The Portland Trail Blazers have a problem, a number of them, in fact. They have 12 players on the books next season for $132 million and have three first round picks as well. If they used all three, at Nos. 15, 20 and 26, they’d have to pay out another $5 million ... and $10 million in luxury taxes ... and make a four-year commitment to each.
Their biggest problem is they won only 41 games with little hope of a big improvement. So they’re looking, suggests RealGM and Sporting News, to make a deal. To get more flexibility and avoid an $11 million luxury tax bill, they might even be ready to do a salary dump, maybe of Allen Crabbe, the 6’6” swingman who they’re going to pay $55 million over the next three years, unless they find a way to turn him into a trade asset.
Source: Portland Trail Blazers may attach 1 of their 3 1st round picks in the 2017 NBA Draft to shed a contract and save on Luxury Tax.— Keith Smith (@KeithSmithNBA) May 31, 2017
The question, as Brian Lewis of the Post writes Thursday, would the Nets be interested?
“If the Nets wanted him before, would they still have interest?” Lewis notes. “Or would they feel they dodged an expensive bullet?”
No one on the Nets side of things is talking, but Sean Deveney of Sporting News writes that both the Knicks and the Nets are interested in acquiring one of the three picks, with Brooklyn having a history with Crabbe.
The Nets have inquired, too, and that could be interesting because of the Nets’ ability to absorb salary. Brooklyn stands to have about $40 million in cap space next summer, and without much to offer big-time free agents, leveraging that space to accumulate picks with bad contracts would make sense for the Nets...
Crabbe might be the most inviting trade target, especially for the Nets. They offered him the four-year, $75 million deal he originally signed as a restricted free agent last July before the Blazers matched the terms. Problem is, Crabbe comes with a 15-percent trade kicker...”
Trade kickers can be waived however and under the new CBA, the obligation to pay him rests with the trading team, meaning Portland.
Crabbe, 25, did not have a bad year, shooting 46 percent overall and better than 44 percent from three, averaging 10.7 points in 79 games, seven as a starter. Those are better numbers all around than he had in 2015-16, after which the Nets tendered him an offer sheet worth $75 million. The question is can he improve those numbers —and other parts of his game to justify a deal that would kill more than half of the Nets current cap space.
Not everyone thinks he can. In his end-of-the-season podcast, Mike Richman, Blazers beat writer for The Oregonian, compared Crabbe and Evan Turner, who was also signed to a $70+ million deal last summer. He thinks Turner is a better all-around player.
“He can dribble, Allen Crabbe has no idea how to dribble.
“He can pass, Allen Crabbe has no idea how to pass.
“He can play defense. Allen Crabbe didn’t try to play defense the first 45 games of the season.
“Crabbe can't possibly live up to that $18 million a year contract just because his game is somewhat limited.”
He also mentioned the possibility of a salary dump.
“They’re going be a tax team and they might have to dump off some contracts. It's messy. a messy couple of years ahead of them.”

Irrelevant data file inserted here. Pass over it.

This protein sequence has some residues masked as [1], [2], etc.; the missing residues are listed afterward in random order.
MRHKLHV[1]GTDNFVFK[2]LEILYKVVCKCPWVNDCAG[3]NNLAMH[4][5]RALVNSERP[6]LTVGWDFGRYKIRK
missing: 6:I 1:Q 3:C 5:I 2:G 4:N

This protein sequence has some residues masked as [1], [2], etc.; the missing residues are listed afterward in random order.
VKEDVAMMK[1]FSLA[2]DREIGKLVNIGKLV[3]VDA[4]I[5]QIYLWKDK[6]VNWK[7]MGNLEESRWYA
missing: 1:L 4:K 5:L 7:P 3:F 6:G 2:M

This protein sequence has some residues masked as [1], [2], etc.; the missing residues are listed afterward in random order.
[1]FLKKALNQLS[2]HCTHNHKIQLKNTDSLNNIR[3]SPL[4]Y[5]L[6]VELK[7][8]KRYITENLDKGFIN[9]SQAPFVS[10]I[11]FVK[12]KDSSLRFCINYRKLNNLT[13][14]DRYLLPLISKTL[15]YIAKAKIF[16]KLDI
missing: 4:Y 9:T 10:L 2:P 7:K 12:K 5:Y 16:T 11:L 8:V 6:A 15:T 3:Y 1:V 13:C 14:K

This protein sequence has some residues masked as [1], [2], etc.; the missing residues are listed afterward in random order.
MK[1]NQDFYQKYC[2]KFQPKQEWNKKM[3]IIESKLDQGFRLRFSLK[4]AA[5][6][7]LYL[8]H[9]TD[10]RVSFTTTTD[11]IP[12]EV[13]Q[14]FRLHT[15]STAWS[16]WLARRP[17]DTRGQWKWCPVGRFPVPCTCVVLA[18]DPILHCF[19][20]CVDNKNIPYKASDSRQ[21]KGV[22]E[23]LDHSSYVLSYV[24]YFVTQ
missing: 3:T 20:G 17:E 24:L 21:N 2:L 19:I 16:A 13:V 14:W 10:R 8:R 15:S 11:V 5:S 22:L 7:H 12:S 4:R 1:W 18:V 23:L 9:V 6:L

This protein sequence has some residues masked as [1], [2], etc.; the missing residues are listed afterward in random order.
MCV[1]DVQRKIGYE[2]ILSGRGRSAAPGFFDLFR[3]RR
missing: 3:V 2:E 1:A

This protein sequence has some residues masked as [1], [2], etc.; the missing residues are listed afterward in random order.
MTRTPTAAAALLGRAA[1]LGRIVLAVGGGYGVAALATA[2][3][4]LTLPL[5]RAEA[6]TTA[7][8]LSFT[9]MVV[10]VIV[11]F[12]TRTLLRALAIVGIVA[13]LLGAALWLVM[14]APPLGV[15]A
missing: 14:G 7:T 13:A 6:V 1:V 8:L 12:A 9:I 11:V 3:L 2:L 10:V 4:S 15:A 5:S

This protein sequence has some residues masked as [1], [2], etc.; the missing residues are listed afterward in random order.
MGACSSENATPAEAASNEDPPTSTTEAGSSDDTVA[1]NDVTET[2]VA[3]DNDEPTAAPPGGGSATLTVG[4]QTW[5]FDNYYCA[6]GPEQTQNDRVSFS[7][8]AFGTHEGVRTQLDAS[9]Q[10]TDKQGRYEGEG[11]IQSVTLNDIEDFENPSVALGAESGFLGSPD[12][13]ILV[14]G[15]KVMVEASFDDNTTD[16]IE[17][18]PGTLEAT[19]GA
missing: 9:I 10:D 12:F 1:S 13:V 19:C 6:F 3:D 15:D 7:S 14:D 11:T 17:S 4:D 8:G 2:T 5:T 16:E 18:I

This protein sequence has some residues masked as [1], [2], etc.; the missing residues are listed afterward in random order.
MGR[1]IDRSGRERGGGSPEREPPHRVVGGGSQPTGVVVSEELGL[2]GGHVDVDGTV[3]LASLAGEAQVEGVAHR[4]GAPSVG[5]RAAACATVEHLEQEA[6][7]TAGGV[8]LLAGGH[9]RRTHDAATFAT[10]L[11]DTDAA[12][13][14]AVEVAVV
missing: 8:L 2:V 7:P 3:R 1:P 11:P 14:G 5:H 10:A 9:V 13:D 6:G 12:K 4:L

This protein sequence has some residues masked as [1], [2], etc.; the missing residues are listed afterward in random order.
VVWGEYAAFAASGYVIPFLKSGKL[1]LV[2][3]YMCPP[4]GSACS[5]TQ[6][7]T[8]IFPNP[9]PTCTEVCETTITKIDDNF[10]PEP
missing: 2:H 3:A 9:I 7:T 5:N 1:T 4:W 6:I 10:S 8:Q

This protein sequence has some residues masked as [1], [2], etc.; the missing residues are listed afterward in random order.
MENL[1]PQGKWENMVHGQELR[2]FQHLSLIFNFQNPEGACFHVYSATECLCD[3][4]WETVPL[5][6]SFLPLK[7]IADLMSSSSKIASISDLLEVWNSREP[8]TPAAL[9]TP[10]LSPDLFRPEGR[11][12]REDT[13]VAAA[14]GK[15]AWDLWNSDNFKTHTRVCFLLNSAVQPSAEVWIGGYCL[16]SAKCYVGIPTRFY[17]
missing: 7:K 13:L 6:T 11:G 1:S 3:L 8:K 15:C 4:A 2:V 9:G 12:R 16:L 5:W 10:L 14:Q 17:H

Richman admitted Crabbe is “an incredibly gifted shooter” but added he’s sometimes reluctant to shoot, never taking more than 16 shots in a game. Still, he hit 134 three pointers, the same number as Brook Lopez.
Lewis thinks the Nets may be willing to do a deal, noting their need for shooting at the wing.
Marks admitted his team needs to fix the small forward spot. And despite taking the fourth-most 3-pointers in the league (31.6) during the season, the Nets made the fifth-worst percentage (.338). Crabbe was second-best in the NBA with a career-best 44.4 percent. Portland, in line for a $132 million payroll next year, can’t afford him. The Nets can.
Moreover, there are few NBA teams that could afford Crabbe, who have the $19.33 million in cap space needed to take him on. The market is thin. So the Nets, if they want Crabbe, could have the upper hand. On the other hand, do the Nets want to pay that much and do they want a third pick in the 20’s? Hard to imagine Portland giving up the 15th pick.
Of course, it’s possible the Blazers look at moving other players not named Crabbe. Other than Turner, Portland has Meyers Leonard, a stretch 5 with, as Richman notes, “confidence issues,” and Maurice Harkless, a 6’8” swingman who was also disappointing. Both are owed around $33 million over the next three seasons. Harkless is a local product from Queens and St. John’s.
There’s plenty of time for the Nets and Blazers to decide. Under the CBA, a team that tendered an offer sheet which was then matched can’t make a deal for that player until after the first anniversary of the offer sheet. That would mean July 9. Of course, the two sides could make a handshake deal, then simply wait until July 9 to conclude it.
As we’ve noted, the Nets have a lot of flexibility this summer. This is one area where they will have to think long and hard about using it.
- Nets could have second chance to snag key Trail Blazer - Brian Lewis - New York Post
- Knicks explore trade for another first-round pick - Brian Lewis - New York Post
- NBA trade rumors: Trail Blazers open to dealing draft picks, SN sources say - Sean Deveney - Sporting News
- Trail Blazers willing to trade 1st round draft picks - Mike RIchman - The Oregonian
- Knicks, Blazers discuss trade for one of Portland's first-round picks - Ian Begley - ESPN
- Knicks and Blazers plan to revisit trade talks for picks - Adam Zagoria - FanRag